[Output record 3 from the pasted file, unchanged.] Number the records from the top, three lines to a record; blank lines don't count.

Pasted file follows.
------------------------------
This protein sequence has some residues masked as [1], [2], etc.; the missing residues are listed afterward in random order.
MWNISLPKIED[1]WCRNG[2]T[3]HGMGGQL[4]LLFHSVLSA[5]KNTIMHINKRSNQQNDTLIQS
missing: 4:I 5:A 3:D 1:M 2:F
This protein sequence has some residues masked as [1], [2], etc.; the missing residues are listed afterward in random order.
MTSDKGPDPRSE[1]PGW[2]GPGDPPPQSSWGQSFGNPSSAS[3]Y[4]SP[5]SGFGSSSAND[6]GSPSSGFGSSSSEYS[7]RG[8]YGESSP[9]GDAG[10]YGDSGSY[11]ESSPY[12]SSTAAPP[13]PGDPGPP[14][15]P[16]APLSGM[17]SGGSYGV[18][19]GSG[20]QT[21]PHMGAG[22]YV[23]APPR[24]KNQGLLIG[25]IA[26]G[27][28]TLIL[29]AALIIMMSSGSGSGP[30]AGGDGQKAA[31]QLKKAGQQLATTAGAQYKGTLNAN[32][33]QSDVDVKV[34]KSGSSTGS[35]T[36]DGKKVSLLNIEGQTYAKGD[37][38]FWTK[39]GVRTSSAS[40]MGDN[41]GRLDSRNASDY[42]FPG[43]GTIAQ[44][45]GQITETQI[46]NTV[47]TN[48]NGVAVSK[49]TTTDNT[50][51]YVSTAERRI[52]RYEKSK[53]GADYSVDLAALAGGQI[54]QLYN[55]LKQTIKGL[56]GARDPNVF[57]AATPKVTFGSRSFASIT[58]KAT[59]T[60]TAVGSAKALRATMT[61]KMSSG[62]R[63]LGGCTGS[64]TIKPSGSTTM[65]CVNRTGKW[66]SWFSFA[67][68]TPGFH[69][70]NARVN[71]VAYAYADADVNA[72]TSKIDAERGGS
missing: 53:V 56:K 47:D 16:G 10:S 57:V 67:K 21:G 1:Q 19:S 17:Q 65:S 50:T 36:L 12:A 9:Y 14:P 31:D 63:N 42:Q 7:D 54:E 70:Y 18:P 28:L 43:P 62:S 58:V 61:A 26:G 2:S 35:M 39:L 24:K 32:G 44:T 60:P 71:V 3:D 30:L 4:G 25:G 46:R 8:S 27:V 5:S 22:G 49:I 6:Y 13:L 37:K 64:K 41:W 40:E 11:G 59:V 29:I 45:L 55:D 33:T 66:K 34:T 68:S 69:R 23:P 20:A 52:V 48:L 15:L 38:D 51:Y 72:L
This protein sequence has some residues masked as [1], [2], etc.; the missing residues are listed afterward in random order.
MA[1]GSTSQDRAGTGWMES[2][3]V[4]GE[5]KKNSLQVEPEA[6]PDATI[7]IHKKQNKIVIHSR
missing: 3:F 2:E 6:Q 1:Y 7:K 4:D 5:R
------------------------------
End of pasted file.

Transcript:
This protein sequence has some residues masked as [1], [2], etc.; the missing residues are listed afterward in random order.
MA[1]GSTSQDRAGTGWMES[2][3]V[4]GE[5]KKNSLQVEPEA[6]PDATI[7]IHKKQNKIVIHSR
missing: 3:F 2:E 6:Q 1:Y 7:K 4:D 5:R